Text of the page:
The Denver Rocky Mountain News
Lisa Bornstein

The specter of the Dreyfuss affair looms over the musical Parade at the  Buell Theater like the massive tree that foreshadows the the lynching of Leo  Frank.

Frank, like the French army officer Dreyfuss, was the victim of a kangaroo court in which anti-Semitism, rather than fact, determined the outcome. A Brooklyn transplant running a factory in 1913 Atlanta, Frank was charged with the murder of a 14-year-old girl.

The musical pulls no punches. With Alfred Uhry’s book and music and lyrics by Jason Robert Brown(who conducts his own score), Parade packs a lot into 2 1/2 hours: It paints the Confederate pride still strong in Georgia, the poverty that led children to the factories, the difference between a homegrown Jewish girl and a New York transplant, and the national protests that probably would not have developed had Frank had darker skin.

Parade doesn’t depict either Frank or his wife, Lucille, as angels. Superbly portrayed by David Pittu, Frank is an intense, humorless man full of condescension. Lucille (Andrea Burns, with a mature voice but inept accent) is flirty and spoiled.

Director Harold Prince gives the show a brisk pacing and a genuinely Southern atmosphere, emphasized by Riccardo Hernandez’s exquisite set.

Brown’s score is uneven. It thrills at points, as in a journalist’s drunken plea for breaking news (delivered by the appealing Randy Redd). One of Frank’s most damning witnesses (Keith Byron Kirk) delivers his songs as a slick raconteur who both charms and menaces. A canon of three girlish employees casts Frank as a lecherous devil, and Pittu steps out of character to embody their absurd charge.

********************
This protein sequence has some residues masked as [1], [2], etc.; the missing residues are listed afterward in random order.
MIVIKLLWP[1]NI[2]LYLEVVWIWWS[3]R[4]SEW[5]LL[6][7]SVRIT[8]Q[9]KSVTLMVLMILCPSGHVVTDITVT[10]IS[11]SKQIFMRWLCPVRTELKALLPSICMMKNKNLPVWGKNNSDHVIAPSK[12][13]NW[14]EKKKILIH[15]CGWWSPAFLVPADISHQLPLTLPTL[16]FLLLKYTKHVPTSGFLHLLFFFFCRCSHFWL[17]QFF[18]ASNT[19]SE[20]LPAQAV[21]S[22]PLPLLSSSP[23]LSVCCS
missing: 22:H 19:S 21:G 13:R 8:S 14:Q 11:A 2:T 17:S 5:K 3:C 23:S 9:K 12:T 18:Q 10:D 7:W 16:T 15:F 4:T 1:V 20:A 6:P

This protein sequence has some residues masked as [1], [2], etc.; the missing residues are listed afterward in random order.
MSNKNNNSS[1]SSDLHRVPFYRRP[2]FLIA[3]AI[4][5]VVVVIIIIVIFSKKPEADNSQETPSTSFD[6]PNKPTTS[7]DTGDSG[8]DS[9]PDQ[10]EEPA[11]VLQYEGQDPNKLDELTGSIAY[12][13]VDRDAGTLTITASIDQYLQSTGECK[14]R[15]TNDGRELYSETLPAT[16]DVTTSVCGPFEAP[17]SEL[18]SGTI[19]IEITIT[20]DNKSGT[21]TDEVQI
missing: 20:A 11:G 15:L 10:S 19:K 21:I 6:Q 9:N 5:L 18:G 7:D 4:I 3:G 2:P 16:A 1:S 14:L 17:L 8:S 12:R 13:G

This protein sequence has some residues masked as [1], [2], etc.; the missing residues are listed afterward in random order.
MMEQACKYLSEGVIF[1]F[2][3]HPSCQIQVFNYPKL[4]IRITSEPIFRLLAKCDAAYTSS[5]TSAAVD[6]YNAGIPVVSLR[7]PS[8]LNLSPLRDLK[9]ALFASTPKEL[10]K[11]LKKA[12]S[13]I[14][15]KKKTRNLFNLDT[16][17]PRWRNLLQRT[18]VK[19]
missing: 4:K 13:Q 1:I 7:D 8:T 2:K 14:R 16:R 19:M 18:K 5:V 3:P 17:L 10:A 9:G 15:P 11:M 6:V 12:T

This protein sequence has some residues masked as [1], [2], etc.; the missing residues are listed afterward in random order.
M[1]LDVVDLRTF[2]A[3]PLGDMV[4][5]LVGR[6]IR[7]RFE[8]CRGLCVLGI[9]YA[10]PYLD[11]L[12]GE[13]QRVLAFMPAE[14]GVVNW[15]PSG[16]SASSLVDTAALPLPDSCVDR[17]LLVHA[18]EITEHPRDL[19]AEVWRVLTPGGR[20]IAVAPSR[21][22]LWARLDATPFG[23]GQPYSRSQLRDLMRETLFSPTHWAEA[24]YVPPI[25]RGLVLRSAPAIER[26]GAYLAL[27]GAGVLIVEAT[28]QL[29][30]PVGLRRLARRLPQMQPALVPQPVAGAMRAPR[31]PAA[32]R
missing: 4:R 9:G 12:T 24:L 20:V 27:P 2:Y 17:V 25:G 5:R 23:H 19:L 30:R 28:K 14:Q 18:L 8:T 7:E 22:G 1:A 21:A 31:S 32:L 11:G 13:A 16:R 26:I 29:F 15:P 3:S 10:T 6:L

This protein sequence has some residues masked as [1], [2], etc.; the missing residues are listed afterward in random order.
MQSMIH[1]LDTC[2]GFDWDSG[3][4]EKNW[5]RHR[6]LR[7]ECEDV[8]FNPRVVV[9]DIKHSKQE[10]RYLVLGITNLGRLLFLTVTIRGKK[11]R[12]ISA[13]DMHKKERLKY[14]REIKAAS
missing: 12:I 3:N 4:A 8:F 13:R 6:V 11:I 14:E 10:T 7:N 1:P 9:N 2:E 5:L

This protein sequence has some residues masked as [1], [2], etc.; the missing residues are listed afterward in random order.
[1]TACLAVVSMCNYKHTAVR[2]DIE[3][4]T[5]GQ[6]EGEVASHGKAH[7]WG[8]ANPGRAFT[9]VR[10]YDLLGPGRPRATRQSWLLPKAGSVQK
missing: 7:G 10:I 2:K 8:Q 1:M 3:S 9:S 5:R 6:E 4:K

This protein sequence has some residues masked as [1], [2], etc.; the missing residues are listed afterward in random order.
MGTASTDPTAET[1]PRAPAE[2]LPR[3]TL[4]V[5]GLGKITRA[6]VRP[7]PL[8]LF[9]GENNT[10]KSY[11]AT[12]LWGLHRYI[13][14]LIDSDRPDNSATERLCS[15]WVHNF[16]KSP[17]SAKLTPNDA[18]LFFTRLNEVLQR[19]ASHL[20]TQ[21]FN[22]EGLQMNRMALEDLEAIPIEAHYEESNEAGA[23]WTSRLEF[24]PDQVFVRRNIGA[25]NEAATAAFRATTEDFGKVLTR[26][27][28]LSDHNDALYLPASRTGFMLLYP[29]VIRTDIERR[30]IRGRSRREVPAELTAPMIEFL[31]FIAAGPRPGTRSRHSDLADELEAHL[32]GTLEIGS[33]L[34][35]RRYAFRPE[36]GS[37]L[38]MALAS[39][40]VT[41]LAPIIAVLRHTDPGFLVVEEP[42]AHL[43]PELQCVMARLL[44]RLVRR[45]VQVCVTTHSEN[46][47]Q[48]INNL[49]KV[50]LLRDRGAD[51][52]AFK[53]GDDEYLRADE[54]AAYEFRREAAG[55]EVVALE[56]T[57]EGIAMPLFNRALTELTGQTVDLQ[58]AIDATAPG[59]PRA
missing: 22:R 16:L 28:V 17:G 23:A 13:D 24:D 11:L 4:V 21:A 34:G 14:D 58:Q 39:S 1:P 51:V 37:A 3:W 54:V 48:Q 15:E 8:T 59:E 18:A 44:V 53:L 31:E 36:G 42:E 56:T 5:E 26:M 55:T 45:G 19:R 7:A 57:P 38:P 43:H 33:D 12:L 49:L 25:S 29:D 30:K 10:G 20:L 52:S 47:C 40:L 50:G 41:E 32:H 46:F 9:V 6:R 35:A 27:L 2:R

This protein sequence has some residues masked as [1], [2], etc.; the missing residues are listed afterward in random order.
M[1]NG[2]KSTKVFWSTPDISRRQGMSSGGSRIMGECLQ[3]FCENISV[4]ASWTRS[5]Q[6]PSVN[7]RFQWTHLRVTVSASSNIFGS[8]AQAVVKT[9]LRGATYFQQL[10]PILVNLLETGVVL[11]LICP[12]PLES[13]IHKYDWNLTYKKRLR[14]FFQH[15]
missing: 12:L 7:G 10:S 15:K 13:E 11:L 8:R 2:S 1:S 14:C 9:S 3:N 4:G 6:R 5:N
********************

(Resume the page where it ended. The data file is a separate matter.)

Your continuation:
Most chilling is the Act I finale, in which Frank’s sentencing is followed by the townspeople’s raucous dancing and singing. The scene is like the anatomy of a mob, as discordant horns rise and say more than any dialogue could.

But the Franks’ love song, All the Wasted Time, and the show’s finale fall flat: The first feels like formula musical theater, the second an anticlimax.

The result is a multitextured tale demonstrating that the cause celebre and miscarriage of justice have a long tradition in the United States.